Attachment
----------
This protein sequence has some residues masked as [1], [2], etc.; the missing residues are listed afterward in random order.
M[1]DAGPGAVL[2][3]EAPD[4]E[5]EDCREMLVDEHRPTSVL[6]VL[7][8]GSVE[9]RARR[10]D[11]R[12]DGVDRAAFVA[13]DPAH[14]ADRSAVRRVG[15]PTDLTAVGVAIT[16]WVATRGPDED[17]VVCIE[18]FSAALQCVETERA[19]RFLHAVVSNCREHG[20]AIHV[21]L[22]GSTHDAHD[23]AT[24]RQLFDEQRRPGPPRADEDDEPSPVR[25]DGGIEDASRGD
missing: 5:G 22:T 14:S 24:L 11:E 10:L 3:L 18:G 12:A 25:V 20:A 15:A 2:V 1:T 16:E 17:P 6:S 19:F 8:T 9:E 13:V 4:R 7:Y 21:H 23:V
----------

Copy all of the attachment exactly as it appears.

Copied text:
This protein sequence has some residues masked as [1], [2], etc.; the missing residues are listed afterward in random order.
M[1]DAGPGAVL[2][3]EAPD[4]E[5]EDCREMLVDEHRPTSVL[6]VL[7][8]GSVE[9]RARR[10]D[11]R[12]DGVDRAAFVA[13]DPAH[14]ADRSAVRRVG[15]PTDLTAVGVAIT[16]WVATRGPDED[17]VVCIE[18]FSAALQCVETERA[19]RFLHAVVSNCREHG[20]AIHV[21]L[22]GSTHDAHD[23]AT[24]RQLFDEQRRPGPPRADEDDEPSPVR[25]DGGIEDASRGD
missing: 5:G 22:T 14:S 24:L 11:E 10:L 3:L 18:G 12:A 25:V 20:A 15:A 2:V 1:T 16:E 17:P 6:S 19:F 8:T 9:E 13:V 4:R 7:Y 21:H 23:V